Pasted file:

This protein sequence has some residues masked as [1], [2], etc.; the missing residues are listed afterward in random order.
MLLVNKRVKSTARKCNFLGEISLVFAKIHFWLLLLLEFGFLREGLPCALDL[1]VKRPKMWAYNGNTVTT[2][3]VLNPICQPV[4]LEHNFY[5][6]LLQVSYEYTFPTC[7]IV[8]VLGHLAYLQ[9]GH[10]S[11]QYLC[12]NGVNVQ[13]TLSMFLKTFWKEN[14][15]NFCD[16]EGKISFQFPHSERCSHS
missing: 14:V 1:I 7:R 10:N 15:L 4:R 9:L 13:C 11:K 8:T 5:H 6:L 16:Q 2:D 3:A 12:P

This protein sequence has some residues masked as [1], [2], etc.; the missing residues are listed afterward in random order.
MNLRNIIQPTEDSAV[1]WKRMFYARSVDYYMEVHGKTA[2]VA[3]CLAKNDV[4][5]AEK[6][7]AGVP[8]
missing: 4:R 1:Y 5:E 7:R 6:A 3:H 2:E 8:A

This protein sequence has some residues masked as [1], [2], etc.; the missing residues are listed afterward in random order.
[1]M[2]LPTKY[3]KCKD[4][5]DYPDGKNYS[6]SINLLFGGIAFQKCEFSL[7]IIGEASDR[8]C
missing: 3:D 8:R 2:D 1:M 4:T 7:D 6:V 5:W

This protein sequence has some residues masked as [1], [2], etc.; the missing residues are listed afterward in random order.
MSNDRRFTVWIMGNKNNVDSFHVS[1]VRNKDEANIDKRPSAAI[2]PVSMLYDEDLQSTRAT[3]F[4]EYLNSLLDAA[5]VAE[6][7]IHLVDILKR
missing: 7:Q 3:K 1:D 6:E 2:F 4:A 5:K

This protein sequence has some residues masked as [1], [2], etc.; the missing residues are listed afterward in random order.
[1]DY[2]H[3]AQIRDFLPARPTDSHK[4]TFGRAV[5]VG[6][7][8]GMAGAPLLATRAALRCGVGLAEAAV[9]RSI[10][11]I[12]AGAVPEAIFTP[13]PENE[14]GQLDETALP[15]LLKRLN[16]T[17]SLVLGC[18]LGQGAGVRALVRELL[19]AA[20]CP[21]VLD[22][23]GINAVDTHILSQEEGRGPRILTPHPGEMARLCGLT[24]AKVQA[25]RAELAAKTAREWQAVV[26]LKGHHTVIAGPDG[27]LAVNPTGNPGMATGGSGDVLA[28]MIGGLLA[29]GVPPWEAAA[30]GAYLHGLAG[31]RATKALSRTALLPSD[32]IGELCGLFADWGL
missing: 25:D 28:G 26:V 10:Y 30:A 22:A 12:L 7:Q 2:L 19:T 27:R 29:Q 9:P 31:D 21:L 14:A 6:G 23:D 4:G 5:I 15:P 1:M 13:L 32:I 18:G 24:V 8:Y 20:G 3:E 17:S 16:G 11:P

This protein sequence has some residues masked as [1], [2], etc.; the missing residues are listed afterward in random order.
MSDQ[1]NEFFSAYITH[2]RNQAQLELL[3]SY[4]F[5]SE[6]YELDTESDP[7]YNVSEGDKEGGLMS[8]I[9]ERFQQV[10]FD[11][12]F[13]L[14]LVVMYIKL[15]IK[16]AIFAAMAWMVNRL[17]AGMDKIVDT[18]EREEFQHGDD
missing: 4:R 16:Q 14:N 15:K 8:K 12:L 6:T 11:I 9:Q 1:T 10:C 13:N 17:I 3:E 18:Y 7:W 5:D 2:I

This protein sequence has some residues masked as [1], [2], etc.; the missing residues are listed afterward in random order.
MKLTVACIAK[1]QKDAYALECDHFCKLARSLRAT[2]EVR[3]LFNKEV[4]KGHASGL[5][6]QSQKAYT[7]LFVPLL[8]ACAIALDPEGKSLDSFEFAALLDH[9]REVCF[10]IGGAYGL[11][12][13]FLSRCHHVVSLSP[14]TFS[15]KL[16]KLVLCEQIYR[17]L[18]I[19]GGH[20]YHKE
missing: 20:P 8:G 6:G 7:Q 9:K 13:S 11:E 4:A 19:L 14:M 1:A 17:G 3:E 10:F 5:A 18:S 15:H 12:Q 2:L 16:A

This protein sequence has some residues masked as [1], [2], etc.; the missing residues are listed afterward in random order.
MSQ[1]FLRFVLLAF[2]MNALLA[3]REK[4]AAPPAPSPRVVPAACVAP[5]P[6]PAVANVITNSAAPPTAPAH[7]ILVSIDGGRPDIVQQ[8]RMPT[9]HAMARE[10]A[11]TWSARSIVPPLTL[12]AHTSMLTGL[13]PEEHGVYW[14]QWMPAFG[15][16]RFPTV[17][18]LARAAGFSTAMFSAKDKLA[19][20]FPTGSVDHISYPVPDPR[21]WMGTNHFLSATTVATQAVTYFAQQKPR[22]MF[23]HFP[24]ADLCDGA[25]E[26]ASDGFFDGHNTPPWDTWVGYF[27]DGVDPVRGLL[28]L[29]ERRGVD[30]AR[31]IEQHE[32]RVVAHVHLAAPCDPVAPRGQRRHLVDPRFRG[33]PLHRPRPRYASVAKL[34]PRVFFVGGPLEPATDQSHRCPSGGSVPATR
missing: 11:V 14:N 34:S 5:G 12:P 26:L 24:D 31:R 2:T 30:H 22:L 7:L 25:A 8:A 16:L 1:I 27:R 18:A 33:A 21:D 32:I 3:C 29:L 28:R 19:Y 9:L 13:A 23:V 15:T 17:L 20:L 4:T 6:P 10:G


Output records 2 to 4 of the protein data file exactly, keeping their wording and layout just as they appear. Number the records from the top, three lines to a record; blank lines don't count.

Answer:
This protein sequence has some residues masked as [1], [2], etc.; the missing residues are listed afterward in random order.
MNLRNIIQPTEDSAV[1]WKRMFYARSVDYYMEVHGKTA[2]VA[3]CLAKNDV[4][5]AEK[6][7]AGVP[8]
missing: 4:R 1:Y 5:E 7:R 6:A 3:H 2:E 8:A

This protein sequence has some residues masked as [1], [2], etc.; the missing residues are listed afterward in random order.
[1]M[2]LPTKY[3]KCKD[4][5]DYPDGKNYS[6]SINLLFGGIAFQKCEFSL[7]IIGEASDR[8]C
missing: 3:D 8:R 2:D 1:M 4:T 7:D 6:V 5:W

This protein sequence has some residues masked as [1], [2], etc.; the missing residues are listed afterward in random order.
MSNDRRFTVWIMGNKNNVDSFHVS[1]VRNKDEANIDKRPSAAI[2]PVSMLYDEDLQSTRAT[3]F[4]EYLNSLLDAA[5]VAE[6][7]IHLVDILKR
missing: 7:Q 3:K 1:D 6:E 2:F 4:A 5:K